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Comparison of cardiac and gastric responses to vagal stimulation in hypertensive women

Piotr J. Thor, Agata Furgala, Marcel Mazur, Aneta Posnik-Urbanska, Wladyslawa Kolasinska-Kloch, Danuta Czarnecka, Kalina Kawecka-Jaszcz

Med Sci Monit 2009; 15(10): CR504-511

ID: 878211

Background:    The aim was to evaluate the interactions between the effects of vagal stimulation by sham feeding (nonbaroreflex) and deep breathing (baroreflex) on heart rate variability (HRV) and gastric myoelectrical activity (GMA) in pre- and postmenopausal women with essential hypertension.
    Material/Methods:    One hundred five post- and premenopausal women with hypertension and 60 premenopausal normotensive women were observed. The study protocol consisted of 5 min of resting HRV followed by 5 min of deep breathing (DB), then 6 min of sham feeding (SF) with 30-min electrogastrography (EGG) before and after SF. The fasting plasma level of noradrenalin was measured.
    Results:    The HRV parameter values at rest in the hypertensive group were half those in the control group (p<0.05). There were notably higher HRV parameter values in the premenopausal women. Plasma noradrenalin level was higher in the postmenopausal women (p=0.0009). The effect of DB was similar before and after menopause; however, HRV parameters in response to DB were lower in the hypertensive women than in the controls (p<0.05). In the controls there was a marked increase in the main HRV parameters in response to DB. In fasting electrogastrography the lowest normogastria percentage was observed in the postmenopausal women. EGG showed that only SF significantly affected the period dominant power (PDP) in all groups and the bradygastria percentage in the postmenopausal women.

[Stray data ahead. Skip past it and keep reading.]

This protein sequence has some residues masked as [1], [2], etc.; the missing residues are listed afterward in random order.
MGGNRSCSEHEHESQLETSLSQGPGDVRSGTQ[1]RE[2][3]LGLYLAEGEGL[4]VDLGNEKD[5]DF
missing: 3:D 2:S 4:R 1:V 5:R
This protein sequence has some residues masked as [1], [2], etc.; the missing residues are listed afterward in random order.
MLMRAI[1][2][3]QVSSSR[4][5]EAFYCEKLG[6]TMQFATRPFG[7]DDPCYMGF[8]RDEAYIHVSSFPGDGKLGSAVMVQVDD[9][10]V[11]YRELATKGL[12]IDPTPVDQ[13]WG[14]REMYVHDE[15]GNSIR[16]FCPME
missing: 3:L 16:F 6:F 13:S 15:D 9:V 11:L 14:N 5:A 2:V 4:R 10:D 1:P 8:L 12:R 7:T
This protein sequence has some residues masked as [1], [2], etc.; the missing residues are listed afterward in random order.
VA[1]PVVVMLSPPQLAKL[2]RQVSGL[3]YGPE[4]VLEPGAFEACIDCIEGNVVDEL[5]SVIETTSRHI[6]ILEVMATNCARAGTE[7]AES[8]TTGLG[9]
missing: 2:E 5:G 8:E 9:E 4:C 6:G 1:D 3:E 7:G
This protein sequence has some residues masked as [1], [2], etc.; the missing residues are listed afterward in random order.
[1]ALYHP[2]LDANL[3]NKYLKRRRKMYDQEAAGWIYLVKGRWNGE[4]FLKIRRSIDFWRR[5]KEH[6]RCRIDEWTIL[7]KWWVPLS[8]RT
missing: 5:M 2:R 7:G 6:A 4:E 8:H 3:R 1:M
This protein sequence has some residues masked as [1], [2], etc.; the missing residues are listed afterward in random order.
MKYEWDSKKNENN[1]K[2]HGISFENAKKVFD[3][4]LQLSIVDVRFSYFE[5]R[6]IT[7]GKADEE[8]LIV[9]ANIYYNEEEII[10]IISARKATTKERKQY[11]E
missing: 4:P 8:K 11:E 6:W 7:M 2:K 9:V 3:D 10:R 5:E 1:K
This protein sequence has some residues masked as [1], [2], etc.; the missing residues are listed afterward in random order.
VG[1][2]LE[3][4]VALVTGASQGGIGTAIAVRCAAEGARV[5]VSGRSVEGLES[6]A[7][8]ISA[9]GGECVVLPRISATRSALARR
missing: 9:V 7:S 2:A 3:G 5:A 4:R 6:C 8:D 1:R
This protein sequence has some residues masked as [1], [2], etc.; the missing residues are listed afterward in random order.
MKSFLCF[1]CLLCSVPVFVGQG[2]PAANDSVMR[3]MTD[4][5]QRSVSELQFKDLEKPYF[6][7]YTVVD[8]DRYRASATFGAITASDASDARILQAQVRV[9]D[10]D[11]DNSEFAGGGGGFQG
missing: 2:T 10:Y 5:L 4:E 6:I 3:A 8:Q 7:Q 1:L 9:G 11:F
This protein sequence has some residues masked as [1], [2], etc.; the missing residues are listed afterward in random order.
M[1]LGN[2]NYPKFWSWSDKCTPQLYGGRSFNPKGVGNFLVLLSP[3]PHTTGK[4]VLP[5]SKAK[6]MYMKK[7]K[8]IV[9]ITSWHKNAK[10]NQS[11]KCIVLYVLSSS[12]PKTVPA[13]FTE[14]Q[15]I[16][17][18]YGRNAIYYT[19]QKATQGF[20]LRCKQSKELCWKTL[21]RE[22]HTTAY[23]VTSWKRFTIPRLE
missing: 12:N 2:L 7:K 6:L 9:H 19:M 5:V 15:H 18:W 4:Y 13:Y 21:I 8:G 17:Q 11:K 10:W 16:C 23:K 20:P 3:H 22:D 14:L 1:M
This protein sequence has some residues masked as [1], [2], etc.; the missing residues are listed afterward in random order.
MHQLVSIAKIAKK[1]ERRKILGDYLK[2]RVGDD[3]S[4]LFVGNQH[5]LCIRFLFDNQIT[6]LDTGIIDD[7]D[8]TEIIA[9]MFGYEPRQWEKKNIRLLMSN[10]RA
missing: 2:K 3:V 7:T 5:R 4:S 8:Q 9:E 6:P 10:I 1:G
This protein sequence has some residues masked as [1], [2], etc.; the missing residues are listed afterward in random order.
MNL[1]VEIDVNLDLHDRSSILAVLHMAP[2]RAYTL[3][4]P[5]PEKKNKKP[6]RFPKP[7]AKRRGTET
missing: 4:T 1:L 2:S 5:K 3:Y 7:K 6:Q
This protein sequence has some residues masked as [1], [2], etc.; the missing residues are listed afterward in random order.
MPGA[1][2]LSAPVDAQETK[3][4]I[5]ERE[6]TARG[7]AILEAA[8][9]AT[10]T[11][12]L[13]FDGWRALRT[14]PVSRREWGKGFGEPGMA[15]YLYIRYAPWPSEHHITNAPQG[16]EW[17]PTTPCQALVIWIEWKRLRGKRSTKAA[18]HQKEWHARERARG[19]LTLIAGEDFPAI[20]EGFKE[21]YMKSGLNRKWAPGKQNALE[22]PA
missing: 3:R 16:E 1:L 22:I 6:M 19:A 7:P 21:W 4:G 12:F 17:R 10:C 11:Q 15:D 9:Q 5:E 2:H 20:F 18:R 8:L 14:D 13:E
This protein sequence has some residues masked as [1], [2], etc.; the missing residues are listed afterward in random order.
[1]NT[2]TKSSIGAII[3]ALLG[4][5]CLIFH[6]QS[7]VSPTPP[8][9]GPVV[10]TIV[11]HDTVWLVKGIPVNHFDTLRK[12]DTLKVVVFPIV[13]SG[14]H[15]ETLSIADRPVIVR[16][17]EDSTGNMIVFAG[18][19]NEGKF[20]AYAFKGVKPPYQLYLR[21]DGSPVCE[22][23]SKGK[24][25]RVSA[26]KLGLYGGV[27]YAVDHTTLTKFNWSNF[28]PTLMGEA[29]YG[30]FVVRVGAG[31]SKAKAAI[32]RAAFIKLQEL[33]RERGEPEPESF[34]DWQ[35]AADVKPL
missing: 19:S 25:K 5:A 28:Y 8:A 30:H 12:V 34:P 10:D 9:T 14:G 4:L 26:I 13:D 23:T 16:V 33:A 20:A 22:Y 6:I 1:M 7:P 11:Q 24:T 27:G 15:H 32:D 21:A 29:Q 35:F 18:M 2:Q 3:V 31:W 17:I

Conclusions:    This study suggests that the interactions that occur between the effects of non-baroreflex and baroreflex vagal stimulation in hypertensive women may contribute to gastric motility disorders and dyspeptic symptoms.

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